Banks are frequently valued based on multiples of tangible book value. This multiple essentially compares a bank's stock price to the amount of tangible assets -- loans, cash, investments, etc. -- that underlie the value of each share.
Among large banks, valuations are all over the map. Bank of America trades at just more than 1.1 times tangible book, whereas Royal Bank of Canada trades at roughly 3.3 times tangible book value, according to S&P Capital IQ. The disparity is attributed to quality -- the greater the bank's return on tangible book value, the greater the multiple investors will pay.
Here are two expensive, big-bank stocks that justify an above-average valuation.
The world's largest community bank
Wells Fargo (NYSE:WFC) is often called "the world's largest community bank." Despite its $1.6 trillion balance sheet, the company maintains the most basic of banking models -- taking deposits and making loans. It isn't all that different from a small bank you might find on a suburban street corner.
Investors appreciate the simplicity of the company. Today, the stock trades at more than two times tangible book value, according to S&P Capital IQ. But don't get sticker shock; Wells Fargo offers more than meets the eye.
An excellent operator
Wells Fargo's national deposit franchise is one of the country's best. The company last reported that its $1.1 trillion in deposits cost the company just 0.1% annually. That balance sheet funding allows the company to earn superb net interest margins, even with a safer, higher-quality loan book. As of last quarter, Wells Fargo reported net interest margin of 3.15%.
Lending is only half the business. Fees on checking and savings accounts, asset management income, and card-related revenue make up the other half of the pie. Fee-based revenue is a premium asset for any bank because it doesn't subject the bank to credit risk -- the risk its borrowers default.
When it comes to costs, the company matches below-average interest expenses with below-average overhead. The bank's efficiency ratio, which measures overhead relative to banking revenue, has trended less than 60%.
What does this mean for shareholders? In the last 12 months, the bank earned roughly 17% on tangible book value, placing it in the upper tier of bank stocks. Said another way, Wells Fargo is compounding shareholder wealth at a 17% clip.
Generally speaking, financial companies earn a valuation of one times book value for 10% returns, and two times for 15% returns on equity. By that rule of thumb, you're getting Wells Fargo at a fair price for an average bank. Wells Fargo isn't your average bank; low-cost deposits, efficient operations, and superior loan quality put it squarely in the above-average category. But investors are letting it go for an average price, necessitating a second look.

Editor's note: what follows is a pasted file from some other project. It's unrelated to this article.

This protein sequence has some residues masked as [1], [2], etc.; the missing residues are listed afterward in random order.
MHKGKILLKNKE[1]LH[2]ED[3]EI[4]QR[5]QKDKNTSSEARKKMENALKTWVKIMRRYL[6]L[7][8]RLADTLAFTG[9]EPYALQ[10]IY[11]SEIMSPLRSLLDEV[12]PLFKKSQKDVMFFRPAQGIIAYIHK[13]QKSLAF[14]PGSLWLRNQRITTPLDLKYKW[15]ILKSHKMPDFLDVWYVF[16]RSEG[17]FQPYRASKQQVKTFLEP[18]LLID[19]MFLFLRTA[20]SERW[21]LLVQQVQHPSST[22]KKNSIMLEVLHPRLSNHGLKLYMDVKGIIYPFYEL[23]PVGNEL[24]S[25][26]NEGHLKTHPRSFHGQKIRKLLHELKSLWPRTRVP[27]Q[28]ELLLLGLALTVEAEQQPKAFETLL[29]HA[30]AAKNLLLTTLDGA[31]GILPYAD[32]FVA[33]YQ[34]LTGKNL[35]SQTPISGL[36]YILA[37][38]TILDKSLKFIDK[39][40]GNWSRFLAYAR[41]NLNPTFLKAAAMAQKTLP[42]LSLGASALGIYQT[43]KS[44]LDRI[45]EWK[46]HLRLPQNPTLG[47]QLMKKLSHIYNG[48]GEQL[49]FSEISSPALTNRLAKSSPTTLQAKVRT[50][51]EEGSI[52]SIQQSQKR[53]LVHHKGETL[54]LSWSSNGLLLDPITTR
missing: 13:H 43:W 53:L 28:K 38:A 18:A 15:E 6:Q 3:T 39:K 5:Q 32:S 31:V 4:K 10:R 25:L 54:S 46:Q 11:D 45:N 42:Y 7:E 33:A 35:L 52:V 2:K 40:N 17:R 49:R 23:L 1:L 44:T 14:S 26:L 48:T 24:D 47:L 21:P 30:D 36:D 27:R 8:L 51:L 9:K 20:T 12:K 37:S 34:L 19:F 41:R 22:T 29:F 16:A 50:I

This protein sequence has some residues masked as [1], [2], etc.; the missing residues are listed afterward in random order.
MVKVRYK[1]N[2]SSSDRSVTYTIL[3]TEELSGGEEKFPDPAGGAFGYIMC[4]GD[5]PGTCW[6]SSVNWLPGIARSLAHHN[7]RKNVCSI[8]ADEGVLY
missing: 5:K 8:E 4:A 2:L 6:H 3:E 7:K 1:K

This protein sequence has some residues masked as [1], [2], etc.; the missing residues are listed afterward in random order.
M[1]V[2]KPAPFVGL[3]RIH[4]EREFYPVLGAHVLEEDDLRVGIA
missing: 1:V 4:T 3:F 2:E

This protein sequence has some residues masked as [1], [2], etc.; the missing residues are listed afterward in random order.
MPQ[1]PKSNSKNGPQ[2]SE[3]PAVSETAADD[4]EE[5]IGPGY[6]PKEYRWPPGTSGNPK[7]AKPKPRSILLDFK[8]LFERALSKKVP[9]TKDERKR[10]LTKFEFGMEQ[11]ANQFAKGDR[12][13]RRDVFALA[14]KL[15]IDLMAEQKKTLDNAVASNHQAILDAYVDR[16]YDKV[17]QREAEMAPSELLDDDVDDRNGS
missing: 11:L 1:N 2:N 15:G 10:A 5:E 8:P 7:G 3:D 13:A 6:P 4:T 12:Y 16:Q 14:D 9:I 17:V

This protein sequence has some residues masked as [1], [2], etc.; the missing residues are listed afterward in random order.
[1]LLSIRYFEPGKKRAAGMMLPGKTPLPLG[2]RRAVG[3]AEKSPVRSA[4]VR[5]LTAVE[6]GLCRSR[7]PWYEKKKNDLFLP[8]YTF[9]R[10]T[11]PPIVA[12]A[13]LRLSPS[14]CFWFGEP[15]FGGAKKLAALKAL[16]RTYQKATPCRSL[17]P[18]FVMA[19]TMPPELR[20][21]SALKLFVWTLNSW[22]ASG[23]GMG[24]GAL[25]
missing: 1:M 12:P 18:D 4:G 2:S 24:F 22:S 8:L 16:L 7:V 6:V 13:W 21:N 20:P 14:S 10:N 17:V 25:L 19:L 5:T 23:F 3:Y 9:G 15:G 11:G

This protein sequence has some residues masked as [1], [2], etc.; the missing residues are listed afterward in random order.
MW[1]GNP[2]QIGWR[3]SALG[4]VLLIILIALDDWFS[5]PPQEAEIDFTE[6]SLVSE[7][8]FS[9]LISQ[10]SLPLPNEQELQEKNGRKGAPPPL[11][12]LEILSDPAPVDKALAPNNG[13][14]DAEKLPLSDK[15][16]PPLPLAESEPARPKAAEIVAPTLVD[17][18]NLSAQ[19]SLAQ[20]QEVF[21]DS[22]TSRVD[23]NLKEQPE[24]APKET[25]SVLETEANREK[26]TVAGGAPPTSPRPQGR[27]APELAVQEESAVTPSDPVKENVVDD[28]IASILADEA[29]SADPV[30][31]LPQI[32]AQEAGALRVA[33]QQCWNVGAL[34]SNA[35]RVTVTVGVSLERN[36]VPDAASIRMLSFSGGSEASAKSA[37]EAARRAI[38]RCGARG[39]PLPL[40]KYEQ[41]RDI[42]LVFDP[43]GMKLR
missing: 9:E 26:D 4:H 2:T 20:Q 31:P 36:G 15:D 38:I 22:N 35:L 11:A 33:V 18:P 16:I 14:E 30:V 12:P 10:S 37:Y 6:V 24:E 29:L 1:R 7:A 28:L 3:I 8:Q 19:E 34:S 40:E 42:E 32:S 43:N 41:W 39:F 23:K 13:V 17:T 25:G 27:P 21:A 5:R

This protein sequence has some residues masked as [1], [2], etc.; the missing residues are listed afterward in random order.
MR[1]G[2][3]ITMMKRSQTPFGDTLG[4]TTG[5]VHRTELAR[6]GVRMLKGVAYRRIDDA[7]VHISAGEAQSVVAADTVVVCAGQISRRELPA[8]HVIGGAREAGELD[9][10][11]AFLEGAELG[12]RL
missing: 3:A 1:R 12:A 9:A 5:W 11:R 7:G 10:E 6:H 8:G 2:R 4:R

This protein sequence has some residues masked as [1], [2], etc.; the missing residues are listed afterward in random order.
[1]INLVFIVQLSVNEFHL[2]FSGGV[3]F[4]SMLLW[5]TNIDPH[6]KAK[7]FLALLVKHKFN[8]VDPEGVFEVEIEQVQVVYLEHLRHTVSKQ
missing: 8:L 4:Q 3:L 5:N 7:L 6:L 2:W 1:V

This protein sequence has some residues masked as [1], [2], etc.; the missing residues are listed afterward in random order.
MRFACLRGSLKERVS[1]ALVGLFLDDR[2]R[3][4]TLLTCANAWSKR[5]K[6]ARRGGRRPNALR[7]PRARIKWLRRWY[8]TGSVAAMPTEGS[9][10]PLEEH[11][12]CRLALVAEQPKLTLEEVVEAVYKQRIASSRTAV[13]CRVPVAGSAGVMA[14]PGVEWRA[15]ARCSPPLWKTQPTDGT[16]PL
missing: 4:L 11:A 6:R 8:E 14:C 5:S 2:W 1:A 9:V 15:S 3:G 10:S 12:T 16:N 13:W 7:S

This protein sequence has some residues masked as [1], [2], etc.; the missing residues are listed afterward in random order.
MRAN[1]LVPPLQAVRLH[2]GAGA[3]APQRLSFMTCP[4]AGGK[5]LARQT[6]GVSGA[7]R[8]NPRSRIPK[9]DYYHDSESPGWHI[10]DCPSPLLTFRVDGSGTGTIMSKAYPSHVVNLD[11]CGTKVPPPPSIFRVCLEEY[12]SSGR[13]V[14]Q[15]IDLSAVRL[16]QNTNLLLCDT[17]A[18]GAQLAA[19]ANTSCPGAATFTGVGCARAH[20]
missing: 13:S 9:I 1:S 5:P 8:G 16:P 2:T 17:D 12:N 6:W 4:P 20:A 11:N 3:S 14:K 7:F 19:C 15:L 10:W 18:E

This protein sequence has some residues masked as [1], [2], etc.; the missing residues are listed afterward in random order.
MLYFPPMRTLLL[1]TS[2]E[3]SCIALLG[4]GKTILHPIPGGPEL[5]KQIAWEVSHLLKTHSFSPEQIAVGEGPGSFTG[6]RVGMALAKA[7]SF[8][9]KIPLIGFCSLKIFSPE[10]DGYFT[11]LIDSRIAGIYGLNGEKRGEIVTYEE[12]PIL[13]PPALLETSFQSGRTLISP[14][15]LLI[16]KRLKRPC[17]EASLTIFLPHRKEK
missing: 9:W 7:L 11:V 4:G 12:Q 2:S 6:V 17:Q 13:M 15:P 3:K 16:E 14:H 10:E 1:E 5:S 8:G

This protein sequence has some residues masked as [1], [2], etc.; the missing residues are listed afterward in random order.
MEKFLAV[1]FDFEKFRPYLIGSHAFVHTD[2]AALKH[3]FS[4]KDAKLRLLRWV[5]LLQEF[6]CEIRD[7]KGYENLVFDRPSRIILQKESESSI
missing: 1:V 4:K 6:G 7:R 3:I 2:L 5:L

A northeastern banking king
When any business generates a profit in every quarter since the 1970s, it should demand more attention. M&T Bank (NYSE:MTB) is one such company, having generated excess returns for shareholders for decades.
That legacy leaves M&T Bank to trade at a premium to most bank stocks, earning a valuation of 2.2 times tangible book value according to S&P Capital IQ. Alas, even at that price, M&T Bank is an excellent stock for a long-term investor.
Behind the numbers
M&T Bank understands that excellent returns don't necessarily come from size or scale. The bank operates mostly in the northeastern United States, with a handful of branches in Florida. M&T shines bright where it really matters: holding down costs, paying a pittance on deposits, and having some of the best historical underwriting standards in the industry.
Its sterling balance sheet offers an incredible asset: roughly one-third of deposits are non-interest bearing. Should rates rise, M&T bank becomes an immediate beneficiary, as it will generate higher returns on loans while paying no more on its non-interest bearing deposits.
Recent cost concerns have plagued the company. Compliance costs have hit the company dearly, sending its efficiency ratio from its normal range of 50% to closer to 60%. Despite these temporary problems, M&T bank reported earning nearly 15% on tangible book value in recent quarters. A return to normal expenses would put returns on tangible book value closer to 20% per year.
In a tip of the hat to the bank's quality, investors haven't let temporary cost concerns impact its valuation. M&T Bank still trades at a premium to most banks in the United States.
At roughly two times tangible book value, it's hard to make a case against M&T. Over the long haul, the company's low-cost model and growing balance of non-interest bearing deposits should provide patient shareholders with an excellent return.
The foolish takeaway
Wells Fargo and M&T Bank trade at higher multiples than their peers, but for good reason. Both banks used opportunistic acquisitions to grow their balance sheets during the financial crisis, pay paltry sums on their deposits, and have above-average underwriting histories compared to their peers.
Over long periods of time, a high valuation does not stand in the way of market-beating returns. If these two banks continue to earn double-digit returns on tangible book value, they'll sustain their above-average multiples on growing tangible book values per share. That's all a bank investor could ever wish for.
Jordan Wathen has no position in any stocks mentioned. The Motley Fool recommends Bank of America and Wells Fargo. The Motley Fool owns shares of Bank of America and Wells Fargo. Try any of our Foolish newsletter services free for 30 days. We Fools may not all hold the same opinions, but we all believe that considering a diverse range of insights makes us better investors. The Motley Fool has a disclosure policy.